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How to Find a Roof Leak

Your roof is among the most important parts of your home as it protects you, your belongings and the structure of the building from damage due to rain, wind, and more. Left untreated, a roof leak can (and will) cause damage to your home's structure as well as to your personal belongings. Therefore a roof leak should be taken seriously and repaired as quickly as possible.

Finding a roof leak may not be difficult but it can be. Are there any signs of leaking water within your home? Look around for any water spots, standing water or mold. For example, if you have a puddle on your bathroom floor, look upwards to find your source. Further, look upwards for water spots and any soft spots where the ceiling might sag. These are obvious signs of a roof leak. Also, look for simple dampness on a ceiling or wall. These can signal initial leaks that are just getting started. However, there is no guarantee that the leak is directly above where the water is dripping. Water from a leak may run down the inside of your sheating before dripping or may follow a chimney, exhaust vent, etc.. down to your ceiling.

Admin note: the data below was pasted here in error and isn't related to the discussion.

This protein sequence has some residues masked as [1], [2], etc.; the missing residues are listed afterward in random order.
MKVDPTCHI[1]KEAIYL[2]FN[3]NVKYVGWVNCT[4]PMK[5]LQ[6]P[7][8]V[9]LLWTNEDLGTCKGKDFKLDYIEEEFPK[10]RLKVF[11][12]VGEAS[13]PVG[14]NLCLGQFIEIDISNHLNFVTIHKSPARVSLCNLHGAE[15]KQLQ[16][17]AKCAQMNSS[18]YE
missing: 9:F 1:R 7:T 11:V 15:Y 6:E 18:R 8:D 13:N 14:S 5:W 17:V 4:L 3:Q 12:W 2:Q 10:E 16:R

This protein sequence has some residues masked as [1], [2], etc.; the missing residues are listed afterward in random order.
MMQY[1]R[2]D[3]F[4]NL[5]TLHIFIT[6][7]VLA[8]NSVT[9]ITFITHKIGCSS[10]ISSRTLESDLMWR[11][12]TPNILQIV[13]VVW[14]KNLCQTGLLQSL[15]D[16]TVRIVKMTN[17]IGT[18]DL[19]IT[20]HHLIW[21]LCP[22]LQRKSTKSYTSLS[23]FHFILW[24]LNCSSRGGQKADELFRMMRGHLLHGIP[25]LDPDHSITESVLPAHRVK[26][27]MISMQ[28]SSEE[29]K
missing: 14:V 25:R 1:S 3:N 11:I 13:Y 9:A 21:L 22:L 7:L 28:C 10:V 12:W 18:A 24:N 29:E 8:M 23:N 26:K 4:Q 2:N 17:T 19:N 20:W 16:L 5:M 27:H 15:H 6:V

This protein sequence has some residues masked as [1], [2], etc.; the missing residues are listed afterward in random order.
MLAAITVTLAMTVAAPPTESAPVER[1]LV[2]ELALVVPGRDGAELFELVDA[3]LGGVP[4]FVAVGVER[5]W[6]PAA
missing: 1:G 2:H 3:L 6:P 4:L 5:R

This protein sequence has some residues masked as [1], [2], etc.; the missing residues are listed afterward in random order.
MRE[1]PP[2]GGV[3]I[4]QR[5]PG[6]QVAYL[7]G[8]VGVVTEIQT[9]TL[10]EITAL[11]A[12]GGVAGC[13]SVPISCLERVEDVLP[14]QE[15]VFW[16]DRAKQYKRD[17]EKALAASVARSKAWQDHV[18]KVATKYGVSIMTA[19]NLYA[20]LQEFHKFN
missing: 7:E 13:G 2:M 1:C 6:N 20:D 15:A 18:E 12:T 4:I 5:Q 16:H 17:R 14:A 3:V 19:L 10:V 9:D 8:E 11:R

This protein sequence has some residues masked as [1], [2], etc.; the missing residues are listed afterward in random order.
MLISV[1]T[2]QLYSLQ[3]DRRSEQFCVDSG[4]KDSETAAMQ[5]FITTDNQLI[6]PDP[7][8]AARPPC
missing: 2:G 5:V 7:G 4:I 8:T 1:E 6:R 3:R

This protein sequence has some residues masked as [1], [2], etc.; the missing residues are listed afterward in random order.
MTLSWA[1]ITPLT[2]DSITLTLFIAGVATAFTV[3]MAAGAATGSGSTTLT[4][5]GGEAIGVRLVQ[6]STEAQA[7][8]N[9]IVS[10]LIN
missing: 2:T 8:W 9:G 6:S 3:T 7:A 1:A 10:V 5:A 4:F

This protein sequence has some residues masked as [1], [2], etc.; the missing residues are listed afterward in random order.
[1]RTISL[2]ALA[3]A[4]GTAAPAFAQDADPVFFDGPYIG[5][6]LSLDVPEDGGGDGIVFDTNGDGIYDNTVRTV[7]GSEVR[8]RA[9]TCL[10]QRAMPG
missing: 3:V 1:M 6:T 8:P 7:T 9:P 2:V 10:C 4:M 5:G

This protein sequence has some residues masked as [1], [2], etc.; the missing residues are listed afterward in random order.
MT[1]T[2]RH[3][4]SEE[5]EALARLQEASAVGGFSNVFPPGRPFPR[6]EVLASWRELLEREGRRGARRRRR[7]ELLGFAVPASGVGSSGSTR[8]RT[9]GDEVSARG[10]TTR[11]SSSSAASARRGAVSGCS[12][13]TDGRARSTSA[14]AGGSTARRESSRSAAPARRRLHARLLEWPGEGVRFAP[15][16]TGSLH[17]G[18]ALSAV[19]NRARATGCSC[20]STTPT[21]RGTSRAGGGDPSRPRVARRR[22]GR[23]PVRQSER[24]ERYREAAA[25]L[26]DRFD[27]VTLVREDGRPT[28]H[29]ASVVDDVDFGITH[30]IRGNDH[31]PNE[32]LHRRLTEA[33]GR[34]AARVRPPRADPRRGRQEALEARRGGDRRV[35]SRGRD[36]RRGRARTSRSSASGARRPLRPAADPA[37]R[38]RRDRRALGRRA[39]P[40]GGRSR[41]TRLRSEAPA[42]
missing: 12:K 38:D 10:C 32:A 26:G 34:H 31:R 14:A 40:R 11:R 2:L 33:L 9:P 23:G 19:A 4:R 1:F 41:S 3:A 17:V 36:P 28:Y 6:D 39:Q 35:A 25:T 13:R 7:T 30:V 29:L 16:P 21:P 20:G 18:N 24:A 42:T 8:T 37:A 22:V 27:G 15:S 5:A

Tracking a Roof Leak

First, inspect the roof from the inside of your attic. With luck you may be able to see clear evidence of the area that is leaking. While it is sunny outside see if you are able to see any light coming through the roof. (This will not work with wood shingle roofs as they are designed to allow light to shine through but pass water down the roof and not inside.) If it is raining outside (or with the help of some artifical rain such as a sprinkler) take a bright light source with you and see if you can follow the water trail to the source of the leak. Remember, the leak will usually be higher up the roof than the dripping water may suggest.

To investigate the exterior of your home, make use of binoculars or a ladder. From here you should be able to see roof damage and other structural problems. If your roof is wet do not attempt to walk on it. This is bad for both the roof and the roof structure. Check to make sure that water can escape from the roof's slope easily. If you see a build up of ice, you could have ice damage and once melting, this water could make its way inside your home through a damaged area.

Bad flashings are often the cause of a roof leak

Examine both your flashings and chimney area for any signs of a problem. Also, look at the points where an antenna or satellite dish connects to the home. Look for warped or cracked shingles or shakes and replace those immediately. Replace those that are too damaged completely. If you must replace just one or even several shingles, this does not mean that your entire roof will need to be replaced.

Next, look for any signs that debris may have damaged the structure of your roof. You may no longer see the debris but the damage will still be there. If you feel that you need help in identifying a roof leak, contact a reputable contractor for assistance.

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